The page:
Thinking About Adding Indian Almond Leaves To Tank With Cardinal Tetras And Other Fish

Fahn

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Those fish come from tannin-rich, acidic waters in the wild. Though they're mostly bred in captivity, adding some leaves will definitely add some beneficial properties to your tank.

I put hardwood leaves such as oak, persimmon, and magnolia in my shrimp and betta tanks for the same reason.
 
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DoubleD80

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Those fish come from tannin-rich, acidic waters in the wild. Though they're mostly bred in captivity, adding some leaves will definitely add some beneficial properties to your tank.

I put hardwood leaves such as oak, persimmon, and magnolia in my shrimp and betta tanks for the same reason.
Would you suggest oak leaves over ial? Are they a pain when doing cleaning and water changes? Thanks for the help!
 

Fahn

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Would you suggest oak leaves over ial? Are they a pain when doing cleaning and water changes? Thanks for the help!
The main advantage is depending on your location oak is free. Both contain beneficial tannins and phenolic substances. Both, if used in large quantities, will stain your water anywhere from a slight shade of yellow to the color of dark tea. The choice is whether or not you feel like paying for the leaves and what you feel would be aesthetically pleasing. Since I have access to a wide variety of hardwoods I don't feel the need to purchase IALs.

Once leaves begin to break down they can be a bit messy to clean up, but if you have snails and shrimp they usually devour the leaves down to skeletons over the course of a few weeks anyway. So you get the benefits of tannins while providing your inverts with an all-you-can-eat organic buffet.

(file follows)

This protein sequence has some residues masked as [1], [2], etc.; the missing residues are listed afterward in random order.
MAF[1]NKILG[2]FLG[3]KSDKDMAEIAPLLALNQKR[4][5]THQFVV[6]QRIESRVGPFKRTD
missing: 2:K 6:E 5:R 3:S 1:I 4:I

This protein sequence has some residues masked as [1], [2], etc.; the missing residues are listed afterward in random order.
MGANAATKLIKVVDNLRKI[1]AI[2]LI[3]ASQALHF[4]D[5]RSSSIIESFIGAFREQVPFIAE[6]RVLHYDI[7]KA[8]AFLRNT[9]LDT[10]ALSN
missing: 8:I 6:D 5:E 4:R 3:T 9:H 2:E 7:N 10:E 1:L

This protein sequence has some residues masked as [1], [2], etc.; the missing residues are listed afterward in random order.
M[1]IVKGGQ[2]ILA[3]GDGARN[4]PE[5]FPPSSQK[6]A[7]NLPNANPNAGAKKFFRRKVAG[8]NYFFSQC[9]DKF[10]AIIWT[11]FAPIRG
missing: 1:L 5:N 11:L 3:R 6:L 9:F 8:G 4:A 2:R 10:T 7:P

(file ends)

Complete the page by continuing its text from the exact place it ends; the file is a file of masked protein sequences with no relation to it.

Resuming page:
Magnolia leaves are a personal favorite. The underside of the leaves is covered in a silky, velvety "fur", and shrimp LOVE combing through it searching for food.

If it helps, here is a 55g blackwater tank at the pet store I worked at that I set up. Plants were Amazon swords, cryptocorynes, rotala indica, tiger lotus, and frogbit, with pothos in the filters. The fish were neon tetras, corydoras, bristlenose plecos, and there were also snails in the tank. Substrate was Eco-Complete and I dosed dry fertilizers. The tannins are from generous amounts of Malaysian bog wood and magnolia leaf litter on the bottom.

IMG_20180825_172801.jpg
 
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DoubleD80

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The main advantage is depending on your location oak is free. Both contain beneficial tannins and phenolic substances. Both, if used in large quantities, will stain your water anywhere from a slight shade of yellow to the color of dark tea. The choice is whether or not you feel like paying for the leaves and what you feel would be aesthetically pleasing. Since I have access to a wide variety of hardwoods I don't feel the need to purchase IALs.

Once leaves begin to break down they can be a bit messy to clean up, but if you have snails and shrimp they usually devour the leaves down to skeletons over the course of a few weeks anyway. So you get the benefits of tannins while providing your inverts with an all-you-can-eat organic buffet.

Magnolia leaves are a personal favorite. The underside of the leaves is covered in a silky, velvety "fur", and shrimp LOVE combing through it searching for food.